Check out the photos! Maybe not super cheap….but incredibly convenient, healthy, and delicious!! Highly recommend!
In addition to the smoothies I ordered some “Overnight Oats.” Also super easy….take one out of the freezer, remove cover, add liquid of your choice, and store in the fridge for at least 6 hours or overnight…and then blend and enjoy the next day. I haven’t tried one of those yet…but look forward to having one about the same time this post airs.
A Reason to Ride
Sunday, September 17, 2017
Liberty Tree Mall, Danvers
The 10th annual A Reason to Ride bike-a-thon will take place on Sunday, September 17, 2017 at 75 Sylvan Street in Danvers. Register today at areasontoride.com.
A Reason to Ride started out as a labor of love for brain cancer survivor and grateful Beth Israel Deaconess Medical Center (BIDMC) patient, Tom DesFosses. Along with his wife, Judy, their close friend, Bob Barry and numerous grateful patients, friends, and family, they launched A Reason to Ride in 2008 to raise funds for Eric Wong, M.D., and the Brain Tumor Fund. Join us each year as we continue our efforts to support the critical research being done, leading to better treatments and someday a cure.
A Reason to Ride presented by Fuddruckers is an annual bike-a-thon with the option of 10- 25- or 50-mile bike rides through the north shore towns of Danvers, Beverly, Wenham, Essex, and Gloucester to benefit cancer care and research at BIDMC. The family-friendly event also features a trike-a-thon for kids, a Fuddruckers cookout, raffles, music, a car show, and much more.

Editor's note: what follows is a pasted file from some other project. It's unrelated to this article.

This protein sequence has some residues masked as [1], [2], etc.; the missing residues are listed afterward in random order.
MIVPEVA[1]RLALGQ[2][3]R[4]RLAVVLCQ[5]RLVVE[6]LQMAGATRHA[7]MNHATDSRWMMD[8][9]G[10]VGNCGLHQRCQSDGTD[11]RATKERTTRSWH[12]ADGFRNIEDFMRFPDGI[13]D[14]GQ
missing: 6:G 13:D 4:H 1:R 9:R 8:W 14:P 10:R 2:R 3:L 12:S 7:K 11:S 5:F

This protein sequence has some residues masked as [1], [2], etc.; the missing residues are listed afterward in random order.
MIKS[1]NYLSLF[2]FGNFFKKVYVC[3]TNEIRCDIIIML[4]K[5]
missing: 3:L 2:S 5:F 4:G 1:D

Each year the ride draws an increasing number of riders, participants, and supporters and has surpassed its ambitious fundraising goals. In 2011, Tom and Dr. Wong expanded the ride to support other cancer areas within BIDMC. They recognize that cancer touches everyone’s lives in different ways and A Reason to Ride could continue to grow by joining forces with other grateful patients and supporting their personal connections to BIDMC’s cancer center.
Since its start in 2008, the ride has raised more than $610,000. These funds have supported research initiatives and lab researchers. Dr. Wong and his team of researchers recently completed and published research papers with findings that directly impacted brain cancer patients’ treatments at BIDMC and beyond. They also investigated the function of cerebrospinal fluid, the clear fluid that occupies the space around the brain and found that the fluid is an important channel for the body to send signals to promote growth and brain tumor development. The implications for how this knowledge could influence future research and care are yet to be uncovered, but the potential is exciting. Continued funding will allow research such as this to continue and could accelerate the discovery of improved cancer treatments and hopefully someday, a cure.
For more information on this year’s ride, to register, or to donate, visit http://www.areasontoride.com.
The Cape Ann Chamber of Commerce hosts the premiere giveaway night on Cape Ann: The $25,000 Game. A total of $25,000 is given away including- one Grand Prize of $10,000!
Tickets are going fast but we still have some left. They can be purchased at the Cape Ann Chamber of Commerce. Call or stop by to purchase yours today! 978-283-1601.
12 CHANCES TO WIN
Grand Prize: $10,000
Second Prize: $5,000
Third Prize: $2,500
Fourth Prize: $1,000 (6)
Fifth Prize: $500 (3)
The $25,000 game also features a 50/50 raffle, door prizes and much more! Tickets are sold for $100 each and grant you and a guest entrance the night of the event. Only 500 tickets are sold – BEST ODDS ON CAPE ANN!
Cape Ann Chamber of Commerce
33 Commercial Street, Gloucester